Honors College Theses

Publication Date



Exercise Science (B.S.)

Document Type and Release Option

Thesis (open access)

Faculty Mentor

Dr. Ronald Snarr


Increased sedentary behavior and reduced physical activity among children and adults has led to the advent of various active devices to combat these behaviors. Active sitting, consisting of modified chairs or stability balls, allows the body to stay dynamic while seated. While research has evaluated the health benefits of active sitting, minimal research has shown the effects of active sitting on productivity in adult populations. PURPOSE: The purpose was to evaluate the effects of various chairs (active versus non-active) on typing and reading task productivity. METHODS: Twenty adult participants performed typing and reading tasks for 10-minutes while sitting on each of the following: standard chair (SC), stability ball (SB), and active sitting chair (ST). Reading comprehension (RC), words per minute (WPM), accuracy, and errors were measured following each task. Additionally, perceived productivity was measured using a self-reported rating of difficulty scale (1-10). RESULTS: In terms of RC, there was no difference between the chairs (p=0.16). However, perceived productivity was significantly greater on the SC as compared to SB (ppp=0.87) or accuracy (p=0.91). However, WPM was significantly greater on SC (38.8 ± 10.5) compared to ST (35.9 ± 9.5) (p=0.02). For perceived typing productivity, SC and SB demonstrated significantly greater values compared to ST (pCONCLUSIONS: Results suggest that various types of active sitting may have a minimal negative effect on workplace performance and perceived productivity.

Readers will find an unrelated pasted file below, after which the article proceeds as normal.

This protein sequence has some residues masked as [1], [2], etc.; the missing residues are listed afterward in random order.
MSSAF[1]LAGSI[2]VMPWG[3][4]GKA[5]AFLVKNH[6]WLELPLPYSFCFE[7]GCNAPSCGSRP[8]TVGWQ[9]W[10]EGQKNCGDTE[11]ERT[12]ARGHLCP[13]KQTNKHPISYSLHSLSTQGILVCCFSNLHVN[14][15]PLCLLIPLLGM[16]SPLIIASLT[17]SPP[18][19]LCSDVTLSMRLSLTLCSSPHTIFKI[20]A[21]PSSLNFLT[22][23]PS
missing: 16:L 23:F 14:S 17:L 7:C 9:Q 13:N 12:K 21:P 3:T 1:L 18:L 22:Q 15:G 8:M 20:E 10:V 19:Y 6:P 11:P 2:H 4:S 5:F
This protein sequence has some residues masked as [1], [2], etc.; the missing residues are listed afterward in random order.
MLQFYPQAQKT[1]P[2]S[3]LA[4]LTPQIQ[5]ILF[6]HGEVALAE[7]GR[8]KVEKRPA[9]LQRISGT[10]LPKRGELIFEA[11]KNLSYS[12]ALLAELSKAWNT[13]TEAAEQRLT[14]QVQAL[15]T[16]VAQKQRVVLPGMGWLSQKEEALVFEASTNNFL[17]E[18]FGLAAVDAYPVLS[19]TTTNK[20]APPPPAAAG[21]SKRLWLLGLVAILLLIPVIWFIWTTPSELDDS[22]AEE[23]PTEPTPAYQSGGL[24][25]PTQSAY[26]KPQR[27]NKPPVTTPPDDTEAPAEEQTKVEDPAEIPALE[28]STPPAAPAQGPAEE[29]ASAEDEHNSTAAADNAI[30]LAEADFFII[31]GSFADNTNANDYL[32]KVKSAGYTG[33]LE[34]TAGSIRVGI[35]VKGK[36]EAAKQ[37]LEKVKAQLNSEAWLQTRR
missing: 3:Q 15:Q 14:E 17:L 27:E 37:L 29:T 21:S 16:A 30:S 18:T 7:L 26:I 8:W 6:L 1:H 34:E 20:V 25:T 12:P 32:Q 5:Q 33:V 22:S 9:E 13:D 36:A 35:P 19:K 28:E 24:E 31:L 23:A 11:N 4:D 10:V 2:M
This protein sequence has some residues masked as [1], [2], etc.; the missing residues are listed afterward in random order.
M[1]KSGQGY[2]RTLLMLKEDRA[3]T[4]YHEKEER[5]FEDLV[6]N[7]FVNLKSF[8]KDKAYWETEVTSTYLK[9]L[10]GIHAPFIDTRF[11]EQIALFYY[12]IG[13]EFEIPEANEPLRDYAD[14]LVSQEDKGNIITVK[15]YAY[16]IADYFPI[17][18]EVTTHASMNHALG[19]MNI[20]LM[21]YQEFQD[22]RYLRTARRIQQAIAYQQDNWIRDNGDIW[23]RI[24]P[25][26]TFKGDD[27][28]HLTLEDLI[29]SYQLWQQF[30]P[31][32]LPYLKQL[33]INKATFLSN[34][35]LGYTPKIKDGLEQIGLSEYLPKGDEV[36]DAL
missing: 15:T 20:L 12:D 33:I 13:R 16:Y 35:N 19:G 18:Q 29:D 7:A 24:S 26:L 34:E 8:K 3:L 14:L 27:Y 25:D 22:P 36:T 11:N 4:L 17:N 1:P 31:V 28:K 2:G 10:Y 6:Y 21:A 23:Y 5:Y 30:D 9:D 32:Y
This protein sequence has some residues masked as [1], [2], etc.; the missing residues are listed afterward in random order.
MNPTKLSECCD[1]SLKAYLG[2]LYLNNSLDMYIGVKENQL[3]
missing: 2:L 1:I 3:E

Available for download on Friday, October 25, 2024